DELHI: Okhla bird sanctuary was notified in 1990. Builders got land and sanctions post-2006. People bought flats, investing their life’s savings, only to realize at the last minute that the projects in Noida won’t get a completion certificate because of a recent NGT ruling marking as eco-sensitive the area around a 10-km radius of the sanctuary. The ball is now in the court of the UP govt and the MoEF. As buyers fret, TOI traces the genesis of the crisis that has affected thousands of people.
On April 3 this year, the National Green Tribunal (NGT) passed an order that has put at risk the investments of some one lakh homebuyers in Noida. The NGT ruled that the area within a 10-km radius of the Okhla bird sanctuary be considered eco-sensitive. As a result, no new building in that area would get a completion certificate.
And this has come at a time when 1 lakh flats have already been built, 30,000 of them ready and waiting to be handed over.
Buyers are at their wits’ end, and so are the 40-odd builders who have projects in that area. Supertech chief RK Arora, who is also the president of Credai West UP, said, “All the buildings in Noida have been built on designated areas earmarked by the Noida Masterplan of 1976. The Okhla bird sanctuary was notified in 1990. Post that, there was no demarcation of an eco-sensitive zone. The Noida Authority has approved the buildings. All of them are legal constructions. How can a judgment be super-imposed on this development? If one were to reconsider all construction around the Okhla bird sanctuary within 10 km, we will need to raze all highrises all the way up to the Delhi High Court. All of Sector 18 with the existing and upcoming malls would also need to go.”
The builders lease-purchased the land from Noida Authority from 2006 onwards, long after the Okhla bird sanctuary was formally created under the Wildlife Act.
But in 2002, the National Wildlife Board had ruled that there ought to be demarcated eco-sensitive zones around sanctuaries. The UP government, however, paid no heed to this order. Land was sold, plans were sanctioned and apartments were built.
Then in October 2013, Noida based environmental activist Amit Kumar through advocate Gaurav Bansal moved a petition in NGT, seeking the imposition of an eco sensitive zone around the Okhla sanctuary .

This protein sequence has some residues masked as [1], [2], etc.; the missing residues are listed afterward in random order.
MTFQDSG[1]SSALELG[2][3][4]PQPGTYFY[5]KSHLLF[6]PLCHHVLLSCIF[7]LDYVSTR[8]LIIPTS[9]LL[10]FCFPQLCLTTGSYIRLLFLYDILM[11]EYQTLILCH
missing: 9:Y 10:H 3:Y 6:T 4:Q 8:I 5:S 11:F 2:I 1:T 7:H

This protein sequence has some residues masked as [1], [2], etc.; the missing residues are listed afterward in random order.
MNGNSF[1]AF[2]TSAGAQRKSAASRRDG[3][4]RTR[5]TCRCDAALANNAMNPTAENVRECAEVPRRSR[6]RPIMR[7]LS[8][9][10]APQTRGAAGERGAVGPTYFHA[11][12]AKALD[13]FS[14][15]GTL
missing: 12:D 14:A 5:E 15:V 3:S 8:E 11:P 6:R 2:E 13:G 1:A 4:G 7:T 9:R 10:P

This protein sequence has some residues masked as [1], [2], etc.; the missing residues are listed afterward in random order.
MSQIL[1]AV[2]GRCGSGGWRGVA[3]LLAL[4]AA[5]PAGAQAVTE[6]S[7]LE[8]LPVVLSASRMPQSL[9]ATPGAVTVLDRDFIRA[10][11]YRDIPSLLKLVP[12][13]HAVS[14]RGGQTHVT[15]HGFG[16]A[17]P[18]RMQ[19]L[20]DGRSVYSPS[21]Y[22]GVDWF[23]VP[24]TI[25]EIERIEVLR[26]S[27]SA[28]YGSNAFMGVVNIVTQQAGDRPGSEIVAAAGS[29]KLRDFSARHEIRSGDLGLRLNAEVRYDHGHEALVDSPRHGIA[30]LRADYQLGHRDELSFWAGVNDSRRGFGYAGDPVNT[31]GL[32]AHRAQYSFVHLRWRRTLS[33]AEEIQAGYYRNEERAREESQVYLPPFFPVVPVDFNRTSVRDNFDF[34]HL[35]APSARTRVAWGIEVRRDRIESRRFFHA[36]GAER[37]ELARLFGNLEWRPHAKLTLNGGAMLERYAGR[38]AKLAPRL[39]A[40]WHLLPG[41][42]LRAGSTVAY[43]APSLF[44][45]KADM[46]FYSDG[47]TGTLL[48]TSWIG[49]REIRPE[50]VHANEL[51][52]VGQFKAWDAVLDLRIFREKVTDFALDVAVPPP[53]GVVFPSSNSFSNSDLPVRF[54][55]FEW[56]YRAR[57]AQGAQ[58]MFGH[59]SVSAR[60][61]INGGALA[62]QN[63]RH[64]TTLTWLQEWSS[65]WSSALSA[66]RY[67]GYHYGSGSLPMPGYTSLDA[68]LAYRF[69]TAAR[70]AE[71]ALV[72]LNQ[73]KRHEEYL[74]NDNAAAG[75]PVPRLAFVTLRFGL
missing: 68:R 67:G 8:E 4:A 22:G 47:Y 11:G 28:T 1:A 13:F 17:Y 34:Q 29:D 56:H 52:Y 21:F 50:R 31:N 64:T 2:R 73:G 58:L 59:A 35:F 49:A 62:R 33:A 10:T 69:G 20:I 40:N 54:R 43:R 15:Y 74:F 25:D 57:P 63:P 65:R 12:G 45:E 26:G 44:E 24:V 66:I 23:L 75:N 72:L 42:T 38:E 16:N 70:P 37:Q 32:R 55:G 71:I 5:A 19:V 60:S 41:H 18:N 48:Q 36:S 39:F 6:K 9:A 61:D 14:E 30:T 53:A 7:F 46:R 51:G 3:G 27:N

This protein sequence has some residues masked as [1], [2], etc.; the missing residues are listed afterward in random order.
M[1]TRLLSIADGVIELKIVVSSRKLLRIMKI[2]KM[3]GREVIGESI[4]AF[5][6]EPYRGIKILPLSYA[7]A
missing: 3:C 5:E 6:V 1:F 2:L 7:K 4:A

To the shock and disbelief of both builders and home-buyers, the NGT said until the state worked out the eco-zone, the area around a 10-km radius of the Okhla sanctuary should be treated as eco-sensitive. So, no completion certificates will be granted to the builders until a designated ecozone is created around the area.
NGT reiterated this in a statement on April 3 this year. The matter came to a head when Jaypee Infratech approached NGT in April to get the necessary clearance prior to handing over flats to the buyers. They were turned down. Jaypee then challenged the NGT ruling in the Supreme Court.
But the Supreme Court sent the matter back to the UP government and the ministry of environment and forests, and asked them to work out a solution.
The UP government fixed an outline, but the National Wildlife Board rejected it. Gaurav Bansal, the petitioner in NGT, said, “In September 2013, the UP govern ment said the eco-sensitive zone will be fixed as a 1-km radius, but even this was affecting a number of real estate projects. This Janu ary they pruned it to a 100-metre radius, but the National Wildlife Board shot this down.”
The MoEF, meanwhile, at the SC’s instructions, has conclud ed a formal survey of the Okhla sanctuary.
But the buyers, many of whom have put in their life’s savings in these flats, are getting restless.
Amit Chauhan, who represents the Noida Flat Buyers Association, said, “What are we getting penal ized for? We are consumers, we invested our earnings in valid projects. We have appealed to Prime Minister Narendra Modi to step in and ensure that a judgment doesn’t squash the dreams of thou sands of home buyers.”
“Too many people’s futures are at stake here. Instead of obstructing development, the builders and home buyers can become a party to the conservation of the sanctu ary, which is in a dismal state,” said Shweta Bharati, general sec retary of Noida Extension Flat Owners’ Welfare Association.
The chief wildlife warden of MoEF, AK Shukla, said, “We have surveyed the area. It is a process and we are trying to expedite it.
Till now, we have been able to sense the need for at least a 100-metre buffer zone around the sanctuary and at least a 1-km no-mining-area around it. But the final decision will only be taken after further detailed discussions, which will conclude soon.”
The buyers can only hope that soon is soon enough.